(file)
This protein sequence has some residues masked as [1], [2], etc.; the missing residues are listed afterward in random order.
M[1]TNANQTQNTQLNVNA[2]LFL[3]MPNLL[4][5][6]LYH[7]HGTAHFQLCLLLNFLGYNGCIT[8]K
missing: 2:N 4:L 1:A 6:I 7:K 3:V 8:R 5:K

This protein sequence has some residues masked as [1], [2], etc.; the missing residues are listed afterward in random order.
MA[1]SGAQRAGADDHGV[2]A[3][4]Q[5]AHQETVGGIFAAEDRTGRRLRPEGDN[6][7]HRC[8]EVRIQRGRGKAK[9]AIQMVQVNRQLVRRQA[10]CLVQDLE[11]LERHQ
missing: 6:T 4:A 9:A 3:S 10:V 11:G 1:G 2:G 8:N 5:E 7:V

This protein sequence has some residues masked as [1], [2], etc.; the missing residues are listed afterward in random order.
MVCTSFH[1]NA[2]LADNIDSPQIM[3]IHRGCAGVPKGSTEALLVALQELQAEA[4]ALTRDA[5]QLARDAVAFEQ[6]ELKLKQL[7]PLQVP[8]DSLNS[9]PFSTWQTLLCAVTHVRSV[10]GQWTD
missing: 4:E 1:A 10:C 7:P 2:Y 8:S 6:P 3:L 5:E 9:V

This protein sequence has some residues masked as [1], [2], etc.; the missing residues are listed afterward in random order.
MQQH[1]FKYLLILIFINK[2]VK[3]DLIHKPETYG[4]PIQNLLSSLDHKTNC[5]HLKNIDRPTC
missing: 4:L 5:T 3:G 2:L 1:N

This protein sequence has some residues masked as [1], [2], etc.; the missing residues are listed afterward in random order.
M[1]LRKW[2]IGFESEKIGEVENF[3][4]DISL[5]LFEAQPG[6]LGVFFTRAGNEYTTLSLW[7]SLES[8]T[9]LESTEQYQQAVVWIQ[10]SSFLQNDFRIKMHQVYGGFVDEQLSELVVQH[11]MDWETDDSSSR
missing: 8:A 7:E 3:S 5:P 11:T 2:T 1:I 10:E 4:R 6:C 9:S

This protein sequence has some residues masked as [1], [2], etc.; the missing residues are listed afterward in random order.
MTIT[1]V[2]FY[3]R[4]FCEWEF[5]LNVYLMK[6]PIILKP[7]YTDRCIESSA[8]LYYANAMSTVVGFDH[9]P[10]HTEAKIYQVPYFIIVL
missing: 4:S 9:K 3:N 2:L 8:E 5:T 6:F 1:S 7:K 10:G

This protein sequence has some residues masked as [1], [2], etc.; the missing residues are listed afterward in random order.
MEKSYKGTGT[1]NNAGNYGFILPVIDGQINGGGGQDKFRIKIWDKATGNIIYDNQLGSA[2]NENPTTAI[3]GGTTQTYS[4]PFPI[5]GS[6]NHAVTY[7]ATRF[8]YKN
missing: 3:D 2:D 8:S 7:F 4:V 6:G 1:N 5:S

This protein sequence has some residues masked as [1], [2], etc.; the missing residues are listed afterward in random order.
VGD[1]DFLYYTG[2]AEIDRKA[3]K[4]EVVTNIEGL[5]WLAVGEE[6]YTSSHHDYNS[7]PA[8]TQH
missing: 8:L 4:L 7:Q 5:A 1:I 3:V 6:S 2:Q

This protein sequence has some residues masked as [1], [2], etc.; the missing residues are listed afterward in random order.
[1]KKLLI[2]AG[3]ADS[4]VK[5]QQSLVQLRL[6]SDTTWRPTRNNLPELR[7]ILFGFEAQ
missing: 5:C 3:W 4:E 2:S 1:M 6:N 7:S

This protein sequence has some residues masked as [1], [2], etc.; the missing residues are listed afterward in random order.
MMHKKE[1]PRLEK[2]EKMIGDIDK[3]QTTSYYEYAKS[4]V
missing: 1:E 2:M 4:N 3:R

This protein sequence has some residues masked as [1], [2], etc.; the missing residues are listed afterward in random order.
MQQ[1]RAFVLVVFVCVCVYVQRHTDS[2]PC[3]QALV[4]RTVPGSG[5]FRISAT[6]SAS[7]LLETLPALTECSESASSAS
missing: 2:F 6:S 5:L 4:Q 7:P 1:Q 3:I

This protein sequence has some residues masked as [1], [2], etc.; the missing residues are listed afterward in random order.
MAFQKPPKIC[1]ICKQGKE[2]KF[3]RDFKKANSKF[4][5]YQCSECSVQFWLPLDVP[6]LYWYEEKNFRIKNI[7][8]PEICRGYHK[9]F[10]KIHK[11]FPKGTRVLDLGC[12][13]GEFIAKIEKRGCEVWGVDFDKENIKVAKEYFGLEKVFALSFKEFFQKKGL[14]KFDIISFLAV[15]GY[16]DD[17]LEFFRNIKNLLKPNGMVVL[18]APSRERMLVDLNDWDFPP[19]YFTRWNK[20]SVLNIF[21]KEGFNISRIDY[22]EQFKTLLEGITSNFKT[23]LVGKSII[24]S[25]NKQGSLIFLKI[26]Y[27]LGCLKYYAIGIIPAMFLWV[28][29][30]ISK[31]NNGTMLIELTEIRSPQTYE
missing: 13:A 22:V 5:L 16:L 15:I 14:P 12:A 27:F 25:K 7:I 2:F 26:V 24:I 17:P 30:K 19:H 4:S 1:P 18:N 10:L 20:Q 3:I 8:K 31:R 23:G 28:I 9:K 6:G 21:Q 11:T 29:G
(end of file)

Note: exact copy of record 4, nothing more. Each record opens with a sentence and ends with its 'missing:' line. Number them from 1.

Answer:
This protein sequence has some residues masked as [1], [2], etc.; the missing residues are listed afterward in random order.
MQQH[1]FKYLLILIFINK[2]VK[3]DLIHKPETYG[4]PIQNLLSSLDHKTNC[5]HLKNIDRPTC
missing: 4:L 5:T 3:G 2:L 1:N